Of tails and Tempests : Feminine sexuality and Shakespearean children's texts
Hateley, Erica (2006) Of tails and Tempests : Feminine sexuality and Shakespearean children's texts. Borrowers and Lenders : The Journal of Shakespeare and Appropriation, 2(1).
This paper reads a range of nineteenth-century texts for children that retell either Shakespeare's The Tempest or mermaid narratives, considering the models of feminine subjectivity and sexuality that they construct. It then moves on to two key contemporary texts — Disney's film adaptation of The Little Mermaid (Clements and Musker 1989) and Penni Russon's Undine (2004) — that combine the Shakespearean heroine with the mermaid, and reads them against the nineteenth-century models. Ultimately, the essay determines that, while these texts seem to perform a progressive appropriation of the two traditions, they actually combine the most conservative aspects of both The Tempest and mermaid stories to produce authoritative (and dangerously persuasive) ideals of passive feminine sexuality that confine girls within patriarchally-dictated familial positions. The new figure for adolescent female subjectivity, the mermaid-Miranda, becomes in turn a model of identification and aspiration for the implied juvenile consumer.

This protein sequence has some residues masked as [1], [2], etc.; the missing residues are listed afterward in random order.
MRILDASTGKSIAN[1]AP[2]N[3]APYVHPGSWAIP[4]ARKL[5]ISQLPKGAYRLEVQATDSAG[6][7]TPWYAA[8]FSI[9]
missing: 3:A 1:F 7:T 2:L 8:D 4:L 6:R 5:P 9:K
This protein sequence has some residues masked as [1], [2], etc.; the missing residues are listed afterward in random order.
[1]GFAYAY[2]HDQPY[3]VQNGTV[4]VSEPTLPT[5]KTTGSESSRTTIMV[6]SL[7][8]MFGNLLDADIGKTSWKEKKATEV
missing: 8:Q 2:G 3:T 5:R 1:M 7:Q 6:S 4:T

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|Item Type:||Journal Article|
|Subjects:||Australian and New Zealand Standard Research Classification > LANGUAGES COMMUNICATION AND CULTURE (200000) > LITERARY STUDIES (200500) > Literary Studies not elsewhere classified (200599)|
Australian and New Zealand Standard Research Classification > STUDIES IN CREATIVE ARTS AND WRITING (190000) > FILM TELEVISION AND DIGITAL MEDIA (190200) > Film and Television (190204)
|Divisions:||Current > QUT Faculties and Divisions > Faculty of Education|
Past > Schools > School of Cultural & Language Studies in Education
|Copyright Owner:||Copyright 2003 Dept. of English, University of Georgia|
|Deposited On:||08 Sep 2009 09:56|
|Last Modified:||29 Feb 2012 23:54|
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